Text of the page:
30 July 2010
Heirs of the late Hungarian Jewish banker and art collector Baron Mor Lipot Herzog are suing the Hungarian government for the return of more than 40 paintings seized during World War II and estimated to be worth more than US$ 100 million. The case, filed in Washington DC, follows a failed battle in Hungarian courts.
Family members, who are also suing state-owned museums, say Hungary currently holds about 40 works, including paintings by El Greco. Herzog left the collection to his children when he died in 1934 before it was plundered by the Nazis. "What happened in the Holocaust was reprehensible," Herzog's great grandson, David de Csepel, said. "But what Hungary is doing is also egregious, knowing that this art belonged to our family."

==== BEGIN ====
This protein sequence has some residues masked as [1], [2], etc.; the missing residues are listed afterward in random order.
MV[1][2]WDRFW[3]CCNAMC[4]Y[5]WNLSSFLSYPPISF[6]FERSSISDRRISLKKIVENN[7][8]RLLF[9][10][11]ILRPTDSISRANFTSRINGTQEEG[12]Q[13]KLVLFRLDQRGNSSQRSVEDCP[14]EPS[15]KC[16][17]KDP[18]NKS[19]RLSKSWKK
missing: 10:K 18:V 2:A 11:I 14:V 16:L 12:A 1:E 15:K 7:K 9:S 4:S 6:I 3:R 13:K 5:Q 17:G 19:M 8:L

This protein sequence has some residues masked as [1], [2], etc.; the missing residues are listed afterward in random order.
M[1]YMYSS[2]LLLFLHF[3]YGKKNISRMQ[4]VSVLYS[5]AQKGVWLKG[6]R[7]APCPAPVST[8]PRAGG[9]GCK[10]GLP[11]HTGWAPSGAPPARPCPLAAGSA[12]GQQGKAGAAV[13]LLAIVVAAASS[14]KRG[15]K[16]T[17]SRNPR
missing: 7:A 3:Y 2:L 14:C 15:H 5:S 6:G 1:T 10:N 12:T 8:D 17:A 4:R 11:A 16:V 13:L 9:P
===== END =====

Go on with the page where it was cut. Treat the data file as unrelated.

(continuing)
The family's lawyer, Michael Shuster, told the ‘Los Angeles Times’ the legal action was "one of the largest – if not the largest – restitution claims ever filed in US courts by a single family against another nation".
The heirs won a small victory in 2000, when Budapest's municipal court ruled that ten looted paintings, which were part of the Herzog collection, legally belonged to his grand-daughter Martha Nierenberg. However, in 2008, an appeals court overturned this ruling.
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